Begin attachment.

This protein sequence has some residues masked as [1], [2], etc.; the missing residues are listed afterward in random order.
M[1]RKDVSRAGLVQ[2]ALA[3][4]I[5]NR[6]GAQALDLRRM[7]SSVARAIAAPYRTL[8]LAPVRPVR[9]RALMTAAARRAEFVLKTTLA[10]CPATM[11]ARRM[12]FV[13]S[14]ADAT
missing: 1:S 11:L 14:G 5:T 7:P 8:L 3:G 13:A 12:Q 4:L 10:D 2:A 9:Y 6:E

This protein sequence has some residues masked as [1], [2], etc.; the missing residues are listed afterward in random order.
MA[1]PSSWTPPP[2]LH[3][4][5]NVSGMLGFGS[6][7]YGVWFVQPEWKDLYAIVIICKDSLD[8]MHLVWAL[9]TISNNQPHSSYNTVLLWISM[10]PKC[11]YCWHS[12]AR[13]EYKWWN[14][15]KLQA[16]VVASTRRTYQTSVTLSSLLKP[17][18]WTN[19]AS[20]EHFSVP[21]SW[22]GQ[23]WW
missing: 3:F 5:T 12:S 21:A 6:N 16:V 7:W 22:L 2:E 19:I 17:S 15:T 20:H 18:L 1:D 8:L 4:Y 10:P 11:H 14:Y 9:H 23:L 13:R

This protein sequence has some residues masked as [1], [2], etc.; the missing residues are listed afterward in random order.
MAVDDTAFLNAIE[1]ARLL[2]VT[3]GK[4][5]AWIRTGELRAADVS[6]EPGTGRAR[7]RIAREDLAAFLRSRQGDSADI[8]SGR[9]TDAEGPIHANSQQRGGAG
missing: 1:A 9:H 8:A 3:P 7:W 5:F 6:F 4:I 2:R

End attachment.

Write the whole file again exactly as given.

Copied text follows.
This protein sequence has some residues masked as [1], [2], etc.; the missing residues are listed afterward in random order.
M[1]RKDVSRAGLVQ[2]ALA[3][4]I[5]NR[6]GAQALDLRRM[7]SSVARAIAAPYRTL[8]LAPVRPVR[9]RALMTAAARRAEFVLKTTLA[10]CPATM[11]ARRM[12]FV[13]S[14]ADAT
missing: 1:S 11:L 14:G 5:T 7:P 8:L 3:G 13:A 12:Q 4:L 10:D 2:A 9:Y 6:E

This protein sequence has some residues masked as [1], [2], etc.; the missing residues are listed afterward in random order.
MA[1]PSSWTPPP[2]LH[3][4][5]NVSGMLGFGS[6][7]YGVWFVQPEWKDLYAIVIICKDSLD[8]MHLVWAL[9]TISNNQPHSSYNTVLLWISM[10]PKC[11]YCWHS[12]AR[13]EYKWWN[14][15]KLQA[16]VVASTRRTYQTSVTLSSLLKP[17][18]WTN[19]AS[20]EHFSVP[21]SW[22]GQ[23]WW
missing: 3:F 5:T 12:S 21:A 6:N 16:V 7:W 22:L 2:E 19:I 17:S 15:T 20:H 18:L 1:D 8:L 4:Y 10:P 11:H 14:Y 9:H 23:L 13:R

This protein sequence has some residues masked as [1], [2], etc.; the missing residues are listed afterward in random order.
MAVDDTAFLNAIE[1]ARLL[2]VT[3]GK[4][5]AWIRTGELRAADVS[6]EPGTGRAR[7]RIAREDLAAFLRSRQGDSADI[8]SGR[9]TDAEGPIHANSQQRGGAG
missing: 1:A 9:H 8:A 3:P 7:W 5:F 6:F 4:I 2:R